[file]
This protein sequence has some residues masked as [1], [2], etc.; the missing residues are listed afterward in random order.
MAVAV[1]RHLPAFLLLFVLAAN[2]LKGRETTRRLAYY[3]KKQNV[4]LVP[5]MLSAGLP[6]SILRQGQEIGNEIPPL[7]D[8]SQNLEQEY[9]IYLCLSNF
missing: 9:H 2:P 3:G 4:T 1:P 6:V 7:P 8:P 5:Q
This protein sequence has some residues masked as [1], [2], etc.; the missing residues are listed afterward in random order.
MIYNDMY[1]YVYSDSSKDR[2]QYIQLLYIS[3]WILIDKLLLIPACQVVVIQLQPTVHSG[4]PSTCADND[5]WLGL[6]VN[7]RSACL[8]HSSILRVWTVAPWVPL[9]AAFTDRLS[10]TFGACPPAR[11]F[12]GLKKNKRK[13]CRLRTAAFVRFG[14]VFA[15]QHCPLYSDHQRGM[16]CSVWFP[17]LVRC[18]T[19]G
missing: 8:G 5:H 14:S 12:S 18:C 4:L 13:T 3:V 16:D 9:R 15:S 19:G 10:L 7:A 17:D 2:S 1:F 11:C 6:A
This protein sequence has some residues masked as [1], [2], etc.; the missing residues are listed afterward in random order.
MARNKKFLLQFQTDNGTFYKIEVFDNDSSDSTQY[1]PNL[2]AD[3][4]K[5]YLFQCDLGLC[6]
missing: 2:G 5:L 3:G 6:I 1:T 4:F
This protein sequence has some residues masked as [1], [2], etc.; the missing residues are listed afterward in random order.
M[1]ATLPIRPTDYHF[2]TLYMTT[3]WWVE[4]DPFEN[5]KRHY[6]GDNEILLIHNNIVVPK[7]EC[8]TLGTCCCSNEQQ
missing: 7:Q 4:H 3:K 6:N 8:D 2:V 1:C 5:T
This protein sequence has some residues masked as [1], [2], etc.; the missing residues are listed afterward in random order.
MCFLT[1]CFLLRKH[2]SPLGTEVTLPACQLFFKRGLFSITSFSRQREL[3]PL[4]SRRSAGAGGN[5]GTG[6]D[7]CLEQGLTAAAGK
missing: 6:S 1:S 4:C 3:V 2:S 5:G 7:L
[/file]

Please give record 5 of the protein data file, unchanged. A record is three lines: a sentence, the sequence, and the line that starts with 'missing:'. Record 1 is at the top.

This protein sequence has some residues masked as [1], [2], etc.; the missing residues are listed afterward in random order.
MCFLT[1]CFLLRKH[2]SPLGTEVTLPACQLFFKRGLFSITSFSRQREL[3]PL[4]SRRSAGAGGN[5]GTG[6]D[7]CLEQGLTAAAGK
missing: 6:S 1:S 4:C 3:V 2:S 5:G 7:L